Fake Libertarians Are Like Wannabe Queen Bees

Every now and then we are forced to endure a distinct and pitiful spectacle put on by “libertarians” in which they reveal their true nature, much like Dr. Strangelove’s perfunctory Nazi salute.

We know the routine. Someone somewhere makes a statement that is either perfectly within the bounds of libertarianism or completely unrelated to libertarianism, but it violates the 3×5 index card of Politically Approved Thoughts as issued by our wise overlords.

Cue screams a la “Stop the presses!” by “libertarians” about how “embarrassed” they are to be a part of the liberty movement, followed by threats of leaving us forever if apologies aren’t made. The whole thing is carried out in oh-so childish temper-tantrum manner reminiscent of kindergarten.

“If you’re not gonna tell Tommy to stop being weird by quoting Star Wars all the time, then I don’t wanna play with you anymore because it makes me look bad in front of other kids! Waaaaaaaaaaaaah!”

One may think their antics are intended, at face value, to shame libertarians into condemning or shunning the person who uttered an unspeakable thought. But this feigned shock, similar to that of Captain Renault from Casablanca, is actually a theatrical demonstration intended for their statist peers who are already looking down at them for being associated with the liberty movement, which includes people who aren’t considered “respectable” by sociopaths who think killing children in the Third World with remote drones is within the realm of reasonable discussion.

It is a classic telltale sign of a fake libertarian who is unable to maintain the pretense and must announce to their comrades that they are still a loyal Party member and have not succumbed to deviationism.

They are no different than the wannabe queen bees in high school. In fact, I would venture to say the analogy is closer than we might imagine.

What fake libertarians are really saying when they whine about how “embarrassed” they are to be associated with us is that they are afraid of being let back into their old clique they left to get more attention, or at least that’s what they thought. They aren’t lecturing us libertarians as much as they are broadcasting their true allegiance to the political group they really belong to. It’s to let them know “I’m still one of you.”

Real libertarians don’t talk about how “embarrassed” they are to be a part of the liberty movement when someone says something that draws the ire of statists, because they’re not terribly interested in placating people who still believe in the state. They don’t feel the need to “prove” anything to them one way or another.

You don’t become a libertarian by caring a whole lot about what others think of you, especially those who are unwilling to give you or your views any respect or dignity and have no qualms promoting violence as a solution to the smallest problems in the world.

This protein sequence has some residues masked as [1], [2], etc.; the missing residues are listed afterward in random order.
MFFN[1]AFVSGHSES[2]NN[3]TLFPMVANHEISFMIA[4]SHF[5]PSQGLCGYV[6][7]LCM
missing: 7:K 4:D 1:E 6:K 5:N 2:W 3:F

To be a libertarian is to simply not care about your popularity. For the fakes merely seeking attention, it’s too strong of a drink to swallow without eventually spitting it out.

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5 Responses to Fake Libertarians Are Like Wannabe Queen Bees

  1. Thanks again for another wonderful post.

    While I personally wouldn’t take the label “libertarian” from everyone who was offended by some small thing another libertarian dude or gal said, I do have some suspicion of these libertarians, true and false, who express offense and outrage over some politically incorrect statement that in no way violates the tenets of liberty.

    Then again, the people you talk of are politically correct themselves, and if the politically-correct virus is not ended, I think the liberty movement will die with a whimper.

    Liked by 2 people

  2. Pingback: Fake Libertarians Are Like Wannabe Queen Bees | Freedom's Floodgates

  3. The Cato Institute is a good example of this PC oriented Statist-Lite brand of libertarianism, although they have published some good material in the past.

    http://reformedlibertarian.com/articles/philosophy/the-neo-libertarianism-of-the-cato-institute/

    Like

  4. One of my Cato favorites, not that I’m a scholar of their work by any means, is this article from 1991 about the history of U.S. intervention in the Middle East. I’ll have to check out the home study course. Thanks for the link.

    http://object.cato.org/sites/cato.org/files/pubs/pdf/pa159.pdf

    Like

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